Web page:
Do extracted teeth always need to be replaced with dentures?

Do Extracted Teeth Always Need to Be Replaced With Dentures?

You have a molar or another tooth that the dentist cannot save. The only option is to extract it. Now you have to decide if anything will take the place of that missing tooth. Do you really have to replace it with anything? Here are some of the options that you can explore:

No Replacement At All

While most dental professionals will recommend some kind of replacement for your missing tooth, the fact is that you don’t have to invest in any type of denture or implant. If you like, there is the choice of allowing the socket to heal and leaving the space empty. This may even be the best move you could make.

Perhaps you have molars that are crowded on that side of your mouth. Removing the damaged one helps to thin out the crowding. You may find that the remaining ones seem to fill in the vacant space over time, or that you don’t mind chewing with a small gap on that side of the mouth. In this scenario, feel free to do without any type of replacement.

What if the Space is Easily Seen?

Doing without a bridge, partial denture, or implant is fine when the tooth in question is in the back of the mouth. What if the damaged tooth happens to be front and center? Your smile will definitely be off. That could make you more self-conscious and cause you to miss out on social occasions or seeking a promotion at work that would require you to be in front of people.

Stand in front of a mirror and smile broadly. Can you see the empty space easily? If you notice the gap, you can bet that others will also. In this case, it does pay to talk with your dentist about some sort of replacement. If it’s a single tooth, an implant is likely to be a better choice than a denture.

How About the Contour of Your Face?

Most people don’t realize what a difference teeth make to the contour of the face until those teeth are gone. Without something to fill in the space recently vacated by the tooth roots, it’s just a matter of time before the lower part of the face takes on a sunken look. If you are comfortable with that, do nothing.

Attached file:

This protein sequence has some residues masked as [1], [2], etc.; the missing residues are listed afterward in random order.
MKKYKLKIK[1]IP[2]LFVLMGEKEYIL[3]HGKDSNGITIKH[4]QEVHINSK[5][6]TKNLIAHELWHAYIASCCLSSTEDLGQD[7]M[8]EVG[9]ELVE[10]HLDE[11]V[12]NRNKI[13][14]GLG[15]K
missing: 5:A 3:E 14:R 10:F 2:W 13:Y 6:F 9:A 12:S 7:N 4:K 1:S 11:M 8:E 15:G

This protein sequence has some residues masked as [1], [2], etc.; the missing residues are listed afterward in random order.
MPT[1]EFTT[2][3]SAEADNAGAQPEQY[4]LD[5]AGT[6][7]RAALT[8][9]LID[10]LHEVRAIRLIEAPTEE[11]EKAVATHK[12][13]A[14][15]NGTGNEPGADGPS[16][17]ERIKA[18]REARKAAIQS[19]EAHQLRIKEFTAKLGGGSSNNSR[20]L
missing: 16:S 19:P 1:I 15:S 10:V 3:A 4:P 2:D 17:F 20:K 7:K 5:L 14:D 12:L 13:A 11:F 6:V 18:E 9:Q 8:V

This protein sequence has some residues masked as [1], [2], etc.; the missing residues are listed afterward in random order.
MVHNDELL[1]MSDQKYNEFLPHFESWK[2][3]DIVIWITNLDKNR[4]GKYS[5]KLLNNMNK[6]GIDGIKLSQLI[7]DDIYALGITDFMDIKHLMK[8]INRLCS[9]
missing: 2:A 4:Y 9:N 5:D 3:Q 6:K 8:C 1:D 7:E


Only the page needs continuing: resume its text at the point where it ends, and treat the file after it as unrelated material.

People who want to preserve the shape of their faces would do well to consider a replacement that will fill in the space left empty after one or more teeth are removed. Implants will do the job nicely since they are embedded in the gums. Dentures won’t stop the shifting and sinking since they rest on top of the gums.

Is Bruxism a Concern?

Some people who have teeth extracted and don’t replace them sometimes develop bruxism. This is grinding the teeth, usually during sleep. The grinding action weakens the enamel on the remaining teeth and can lead to chipping.

If you choose to not replace the teeth, talk with your dentist about getting a mouth guard. This is a device you can slip into your mouth before you go to bed. It will not interfere with your sleep, but the guard does create a barrier that prevents grinding.

The bottom line is that no one can force you to replace an extracted tooth. In some cases, a replacement is not necessary or practical. Talk with your dentist about the outcome of living with the empty socket compared to being fitted for a denture, bridge, or implant. Once you have all the facts and understand how they relate to you, it will be easier to make the right choice.

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